JetBlue and Spirit Airlines Merger Fails

JetBlue and Spirit Airlines Merger Fails

JetBlue and Spirit Airlines announced the termination of their $3.8 billion merger agreement after losing a federal antitrust lawsuit challenging the deal. According to the New York Times, the decision to terminate the agreement is a “big win” for the Biden administration which has sought to limit corporate consolidation. 

The merger was blocked by a federal judge in January for fear it would reduce competition in the airline industry and raise ticket prices for travelers who are in need of more affordable flight pricing. The proposal for JetBlue to acquire the low-cost airline came in October of 2022 at which time it was agreed that JetBlue must pay Spirit $70 million plus another $400 million to Spirit’s shareholders if the merger failed.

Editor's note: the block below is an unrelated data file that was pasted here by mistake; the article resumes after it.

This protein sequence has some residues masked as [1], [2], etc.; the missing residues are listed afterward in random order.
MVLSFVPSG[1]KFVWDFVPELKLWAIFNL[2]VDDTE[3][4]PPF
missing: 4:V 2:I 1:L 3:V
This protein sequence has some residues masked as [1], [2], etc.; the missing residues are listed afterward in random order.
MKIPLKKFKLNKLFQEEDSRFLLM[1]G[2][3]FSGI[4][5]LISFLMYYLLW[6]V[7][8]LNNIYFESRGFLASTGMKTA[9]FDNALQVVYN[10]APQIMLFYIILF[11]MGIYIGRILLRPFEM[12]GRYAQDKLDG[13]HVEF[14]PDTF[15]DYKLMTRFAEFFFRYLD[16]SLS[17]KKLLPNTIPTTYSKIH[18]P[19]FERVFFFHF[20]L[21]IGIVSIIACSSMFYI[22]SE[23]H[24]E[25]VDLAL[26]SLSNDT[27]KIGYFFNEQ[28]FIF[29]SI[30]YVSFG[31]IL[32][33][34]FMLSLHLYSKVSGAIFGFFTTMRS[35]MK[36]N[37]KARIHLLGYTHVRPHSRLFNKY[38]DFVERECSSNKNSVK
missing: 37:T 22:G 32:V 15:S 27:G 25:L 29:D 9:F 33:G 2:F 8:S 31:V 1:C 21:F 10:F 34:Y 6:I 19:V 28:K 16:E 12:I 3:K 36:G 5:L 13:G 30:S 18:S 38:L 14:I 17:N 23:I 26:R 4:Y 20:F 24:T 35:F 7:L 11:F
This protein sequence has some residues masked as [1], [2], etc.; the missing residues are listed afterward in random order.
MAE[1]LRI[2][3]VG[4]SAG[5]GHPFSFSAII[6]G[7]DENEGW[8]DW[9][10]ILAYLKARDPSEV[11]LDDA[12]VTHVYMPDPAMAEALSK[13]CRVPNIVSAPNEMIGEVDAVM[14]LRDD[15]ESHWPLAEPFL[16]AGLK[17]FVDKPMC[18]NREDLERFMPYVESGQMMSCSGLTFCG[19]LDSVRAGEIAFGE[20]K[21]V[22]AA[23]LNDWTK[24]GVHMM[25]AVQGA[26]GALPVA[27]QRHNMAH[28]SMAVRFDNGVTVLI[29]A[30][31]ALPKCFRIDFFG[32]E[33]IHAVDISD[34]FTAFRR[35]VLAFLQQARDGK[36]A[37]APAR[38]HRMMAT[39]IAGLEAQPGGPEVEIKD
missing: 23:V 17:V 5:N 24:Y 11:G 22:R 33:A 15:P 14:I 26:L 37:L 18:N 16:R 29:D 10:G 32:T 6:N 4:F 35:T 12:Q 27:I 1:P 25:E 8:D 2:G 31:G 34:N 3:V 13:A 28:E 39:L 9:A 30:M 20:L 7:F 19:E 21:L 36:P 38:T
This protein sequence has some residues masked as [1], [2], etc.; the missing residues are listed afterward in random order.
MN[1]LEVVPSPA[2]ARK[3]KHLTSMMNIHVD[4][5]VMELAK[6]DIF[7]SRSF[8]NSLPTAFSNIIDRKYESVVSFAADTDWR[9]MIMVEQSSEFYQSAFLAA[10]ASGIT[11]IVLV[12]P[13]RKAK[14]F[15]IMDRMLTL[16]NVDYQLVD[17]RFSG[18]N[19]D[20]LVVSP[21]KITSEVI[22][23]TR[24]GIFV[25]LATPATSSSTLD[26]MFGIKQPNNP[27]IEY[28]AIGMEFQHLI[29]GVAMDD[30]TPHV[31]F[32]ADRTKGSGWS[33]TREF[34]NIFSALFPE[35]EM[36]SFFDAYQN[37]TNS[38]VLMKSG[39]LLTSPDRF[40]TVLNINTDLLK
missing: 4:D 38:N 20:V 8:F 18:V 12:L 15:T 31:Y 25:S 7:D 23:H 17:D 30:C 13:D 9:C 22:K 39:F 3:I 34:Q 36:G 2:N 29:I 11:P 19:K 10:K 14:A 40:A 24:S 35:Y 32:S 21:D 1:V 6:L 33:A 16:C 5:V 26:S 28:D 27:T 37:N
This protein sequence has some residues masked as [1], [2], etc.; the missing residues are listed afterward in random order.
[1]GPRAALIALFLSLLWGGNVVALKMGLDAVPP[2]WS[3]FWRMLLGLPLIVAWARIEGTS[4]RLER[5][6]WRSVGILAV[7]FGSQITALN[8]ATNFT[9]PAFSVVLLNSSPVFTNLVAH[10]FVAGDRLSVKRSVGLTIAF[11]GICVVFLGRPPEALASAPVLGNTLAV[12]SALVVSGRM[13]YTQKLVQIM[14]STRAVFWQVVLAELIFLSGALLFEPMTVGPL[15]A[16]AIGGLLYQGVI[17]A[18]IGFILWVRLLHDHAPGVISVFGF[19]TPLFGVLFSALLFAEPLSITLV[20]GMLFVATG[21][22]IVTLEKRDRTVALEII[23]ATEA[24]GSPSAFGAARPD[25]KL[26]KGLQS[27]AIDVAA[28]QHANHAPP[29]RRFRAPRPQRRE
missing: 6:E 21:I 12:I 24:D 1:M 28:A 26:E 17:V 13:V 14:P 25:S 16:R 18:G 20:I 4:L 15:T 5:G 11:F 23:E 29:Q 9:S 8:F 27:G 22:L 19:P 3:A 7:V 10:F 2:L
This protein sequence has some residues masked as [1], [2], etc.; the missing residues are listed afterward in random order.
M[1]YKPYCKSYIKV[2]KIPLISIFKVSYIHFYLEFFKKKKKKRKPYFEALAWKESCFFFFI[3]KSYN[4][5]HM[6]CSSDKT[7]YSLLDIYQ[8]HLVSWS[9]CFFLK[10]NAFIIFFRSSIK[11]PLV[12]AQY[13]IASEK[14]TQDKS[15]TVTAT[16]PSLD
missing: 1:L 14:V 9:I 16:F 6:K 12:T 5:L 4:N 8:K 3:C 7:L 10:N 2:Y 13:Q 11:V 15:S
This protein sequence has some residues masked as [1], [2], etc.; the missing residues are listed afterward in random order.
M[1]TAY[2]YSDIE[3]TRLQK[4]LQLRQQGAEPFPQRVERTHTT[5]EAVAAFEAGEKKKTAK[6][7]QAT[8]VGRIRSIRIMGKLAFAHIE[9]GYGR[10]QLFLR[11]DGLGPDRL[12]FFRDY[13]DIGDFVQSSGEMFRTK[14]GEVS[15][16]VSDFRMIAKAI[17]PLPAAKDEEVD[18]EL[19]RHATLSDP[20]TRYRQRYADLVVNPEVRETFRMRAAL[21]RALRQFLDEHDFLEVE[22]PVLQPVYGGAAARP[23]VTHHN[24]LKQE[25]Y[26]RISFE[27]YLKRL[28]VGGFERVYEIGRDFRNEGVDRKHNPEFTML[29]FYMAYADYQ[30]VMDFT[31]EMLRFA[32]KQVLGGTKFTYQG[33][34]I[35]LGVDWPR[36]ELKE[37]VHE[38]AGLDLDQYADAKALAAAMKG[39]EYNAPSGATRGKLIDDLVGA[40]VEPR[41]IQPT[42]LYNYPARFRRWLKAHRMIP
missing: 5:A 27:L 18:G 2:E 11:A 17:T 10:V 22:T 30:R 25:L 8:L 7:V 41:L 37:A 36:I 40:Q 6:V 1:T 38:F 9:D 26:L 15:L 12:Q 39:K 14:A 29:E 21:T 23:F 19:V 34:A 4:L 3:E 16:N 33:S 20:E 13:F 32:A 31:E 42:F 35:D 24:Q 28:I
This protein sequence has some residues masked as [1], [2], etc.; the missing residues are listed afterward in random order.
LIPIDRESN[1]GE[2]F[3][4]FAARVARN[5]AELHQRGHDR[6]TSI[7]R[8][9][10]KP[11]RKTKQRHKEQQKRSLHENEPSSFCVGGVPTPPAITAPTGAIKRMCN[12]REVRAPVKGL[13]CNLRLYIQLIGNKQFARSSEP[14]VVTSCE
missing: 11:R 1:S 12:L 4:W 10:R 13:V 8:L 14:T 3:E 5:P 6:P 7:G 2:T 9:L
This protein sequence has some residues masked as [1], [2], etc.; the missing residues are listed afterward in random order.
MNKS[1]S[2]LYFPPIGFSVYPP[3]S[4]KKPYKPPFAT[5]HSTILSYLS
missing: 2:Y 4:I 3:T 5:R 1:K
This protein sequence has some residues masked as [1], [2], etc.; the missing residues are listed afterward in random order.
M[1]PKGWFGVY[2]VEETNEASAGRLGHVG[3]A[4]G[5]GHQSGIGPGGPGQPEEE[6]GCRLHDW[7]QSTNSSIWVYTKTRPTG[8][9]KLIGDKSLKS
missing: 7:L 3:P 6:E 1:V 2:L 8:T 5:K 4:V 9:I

NYT reports, “Judge William G. Young of U.S. District Court for the District of Massachusetts, noted that Spirit played a vital role in the market as a low-cost carrier and that travelers would have fewer options if JetBlue absorbed it.” If the merger was approved, JetBlue would have become the fifth largest U.S. Airline with around 10 percent of the market share. In court, JetBlue’s lawyers argued the merger would “allow it to better compete with the four large national airlines,” which include American, Delta, Southwest and United. 

In December, Alaska Airlines announced a merger plan with Hawaiian Airlines to “unlock more destinations for consumers and expand choice of critical air services options and access throughout the Pacific region, Continental United States and globally.” The acquisition is worth a whopping $1.9 billion, which would give Alaska around 8% of the market if approved. 

Though airline giants make the case for consolidation, they ultimately drive up prices and reduce competition making travel increasingly inaccessible to the average American.

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